My rating: 1 of 5 stars

This one just wasn’t for me. It was too fanciful, wordy, and just plain weird for my taste. I read this for Life’s Library Book Club. It was not likely one I would pick up on my own though, but I did give it a good try and I know other people will love it.

I converted my reading experience to audiobook about half way through to see if it would help bring me into the more positively popular perspective about this book, but I just couldn’t get into it. I don’t want to discourage anyone from reading it though as other people would probably relate to it more than me and might find themselves better immersed in the story.

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Audiobooks Book Clubs Book Reviews Books Classics Featured Nonfiction

The Republic by Plato

Presented in the form of a dialogue between Socrates and three different interlocutors, this classic text is an enquiry into the notion of a perfect community and the ideal individual within it. During the conversation, other questions are raised: what is goodness?; what is reality?; and what is knowledge? The Republic also addresses the purpose of education and the role of both women and men as guardians of the people. With remarkable lucidity and deft use of allegory, Plato arrives at a depiction of a state bound by harmony and ruled by philosopher kings.

The RepublicThe Republic by Plato

My rating: 5 of 5 stars

I really enjoyed this one! I read it for PewDiePie’s Book Review/Literature Club.

Though I was already quite familiar with the published pieces, having taken philosophy classes in undergrad, I still found the content intriguing. I started out reading it in digital format, but ended up listening to the rest of it via audiobook. My version didn’t list the narrator, but it was perfect for this particular book which consists of a lot of dialogue. The audio version allowed it to be an enjoyable conversation to listen to. I think those familiar and less familiar with the notions and key figures of philosophy will be able to understand the flow and concepts and the audiobook version makes it just that much more easy to follow and understand.

I’d recommend it to anyone, especially those who are in high school or college as I think students would find it particularly insightful and helpful in developing their worldview, exploring habits of thinking, bringing relevant human behavior and perspective into discussions and debates, and for an overall general must read about historical key figures who contributed so much to the world of philosophy even as we know it today.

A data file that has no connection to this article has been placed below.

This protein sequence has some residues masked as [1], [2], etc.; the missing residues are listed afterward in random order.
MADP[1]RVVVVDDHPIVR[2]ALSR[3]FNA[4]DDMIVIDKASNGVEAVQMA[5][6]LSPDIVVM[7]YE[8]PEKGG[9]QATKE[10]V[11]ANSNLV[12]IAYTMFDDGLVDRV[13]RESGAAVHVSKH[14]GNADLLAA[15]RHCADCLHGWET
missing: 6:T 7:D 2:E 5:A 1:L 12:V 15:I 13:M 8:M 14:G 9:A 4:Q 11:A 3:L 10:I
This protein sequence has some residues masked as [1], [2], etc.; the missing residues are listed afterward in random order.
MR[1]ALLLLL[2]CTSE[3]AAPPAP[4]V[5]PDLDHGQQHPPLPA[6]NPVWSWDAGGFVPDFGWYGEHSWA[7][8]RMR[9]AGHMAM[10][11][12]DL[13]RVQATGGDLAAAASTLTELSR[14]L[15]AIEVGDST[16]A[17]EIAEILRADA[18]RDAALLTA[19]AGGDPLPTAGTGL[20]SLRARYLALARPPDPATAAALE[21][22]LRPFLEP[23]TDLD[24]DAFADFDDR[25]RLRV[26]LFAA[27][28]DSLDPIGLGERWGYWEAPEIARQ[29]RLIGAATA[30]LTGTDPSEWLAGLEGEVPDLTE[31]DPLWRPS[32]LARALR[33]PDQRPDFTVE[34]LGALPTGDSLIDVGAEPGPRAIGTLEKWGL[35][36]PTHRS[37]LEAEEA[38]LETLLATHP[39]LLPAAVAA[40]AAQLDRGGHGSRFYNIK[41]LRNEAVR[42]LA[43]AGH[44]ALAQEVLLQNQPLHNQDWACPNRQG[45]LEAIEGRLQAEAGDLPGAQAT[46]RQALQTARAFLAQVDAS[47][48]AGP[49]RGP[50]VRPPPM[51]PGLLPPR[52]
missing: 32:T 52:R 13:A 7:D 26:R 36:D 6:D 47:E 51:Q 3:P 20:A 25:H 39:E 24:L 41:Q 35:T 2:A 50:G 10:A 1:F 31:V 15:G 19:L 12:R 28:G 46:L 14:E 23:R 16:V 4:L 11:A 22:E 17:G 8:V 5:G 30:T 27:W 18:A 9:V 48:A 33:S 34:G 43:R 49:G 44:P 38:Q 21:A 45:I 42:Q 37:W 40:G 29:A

I really liked the dialogue style format. Basically this book reads like a real time conversation between philosophers, most notably Plato and Socrates among a few others.

As far as content is concerned, the philosophers discussed interesting perspectives of the most basic and abstract needs of humanity. They commented on topics such as aging, wealth, deeds, death, tales, and fears. They talked about contrasting viewpoints on the just and unjust, intention vs action, as well as wisdom and virtue. Each conversation took each viewpoint to the extreme for exploration purposes, almost lost in minutia but ultimately became helpful for establishing boundaries as well as creating and assigning meaning.

It can be a heavy read at times and definitely one you will want to take your time with.

Here is a photo of the complete collection of Plato’s works that I took while visiting the Library of Congress in Washington D.C. back in February. The Library of Congress is a marvelous place!

The Republic by Plato, collection located at the Library of Congress © 2018 ericarobbin.com | All rights reserved.

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Book Reviews Books Classics Featured Fiction

The Vicar of Wakefield by Oliver Goldsmith

Oliver Goldsmith’s hugely successful novel of 1766 remained for generations one of the most highly regarded and beloved works of eighteenth-century fiction. It depicts the fall and rise of the Primrose family, presided over by the benevolent vicar, the narrator of a fairy-tale plot of impersonation and deception, the abduction of a beautiful heroine and the machinations of an aristocratic villain. By turns comic and sentimental, the novel’s popularity owes much to its recognizable depiction of domestic life and loving family relationships.

The Vicar of WakefieldThe Vicar of Wakefield by Oliver Goldsmith

My rating: 5 of 5 stars

I loved this book so much. I would recommend it to anyone. It was originally composed in 1762 and published in 1766 so there is considerable consideration as to the who will feel at ease in gaining rhythm and understanding and subsequent enjoyment of the writing style.

From the storyline that unfolded to bring a dynamic perspective to courtship, family, and life principles to the writing that was rich with words and concepts, it was such an incredibly refreshing read. The premise and its delivery brought deeper meaning to grief and pain, moral contributions, and, joy and sentiment to a whole other level that recalibrated my expectations as to what I love in a good book. There is debate whether it is a more satyrical novel, to which I would say I agree to much in the elements of it and it made it all the more wholesome.

MY FAVORITE LINES:

“We are not to judge the feelings of others by what we might feel in their place.”

“The pain which conscience gives the man who has already done wrong is soon got over. Conscience is a coward; and those faults it has not strength enough to prevent, it seldom has justice enough to accuse.”